A power-driven lathe machine equipped with a sharp cutting tool mechanically shapes metal, plastic or wood into useful objects or parts. A lathe does this work by rotating the raw material rapidly while simultaneously pressing a fixed cutting or abrading tool against it. Many lathes come equipped with computer numerical controls and are called CNC lathes. Lathe operators run these machines, creating parts, tools and products.
Lathe operators set up, operate and monitor lathe or turning machines, shaping or threading wire, rod or bar stock. In the case of a CNC lathe, the operator may need a programmer to first translate machining instructions into a computer aided/automated manufacturing (CAM) program which will later be entered into the machine's computer-controlled module.
A lathe operator determines specifications by reading blueprints and other documents. The operator of a CNC lathe downloads the CAM program into the lathe. Lathe operators change worn tools and perform routine maintenance. They install the correct tooling, secure the workpiece, adjust the controls as necessary and monitor the machine. After finishing, operators ensure that the piece meets specifications. In many cases, an operator monitors more than one machine at the same time.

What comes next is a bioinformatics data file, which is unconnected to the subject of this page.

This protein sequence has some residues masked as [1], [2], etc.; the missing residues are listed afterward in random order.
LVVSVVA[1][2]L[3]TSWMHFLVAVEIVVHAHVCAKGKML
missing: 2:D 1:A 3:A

Lathe operators control the operation of the machine by monitoring dials and gauges, as well as listening to the machine with a keen ear for sounds that indicate problems. When problems do arise, an operator troubleshoots to diagnose the problem and determine proper corrective actions.
They use dial indicators, calipers, micrometers to perform measurements, as well as other tools. Lathe operators also often require both good listening skills and ability to give clear, understandable instructions to others.
Lathe operators typically work indoors in heated, ventilated and well-lit factories or tool shops under the direction of a shop supervisor. Most work a five-day, 40-hour week but overtime may be necessary to meet schedules, contracts or deadlines. Lathe operators may sometimes join unions.
Operators must pay attention to safety and use personal protective equipment including safety glasses and ear plugs. The job requires standing lifting moderately heavy objects.
According to the U.S. Bureau of Labor Statistics, entry-level jobs may only require a high school diploma with a few additional months of on-the-job training. Apprenticeship programs, vocational schools and community colleges can provide the needed certification or training. Math-related courses such as trigonometry and algebra make good preparation for an operator, as does schooling in blueprint reading and computer programming.
The Occupational Information Network states the median wage in the United States for lathe and turning machine tool operators in 2009 was £10.50 hourly or £22,022 annually.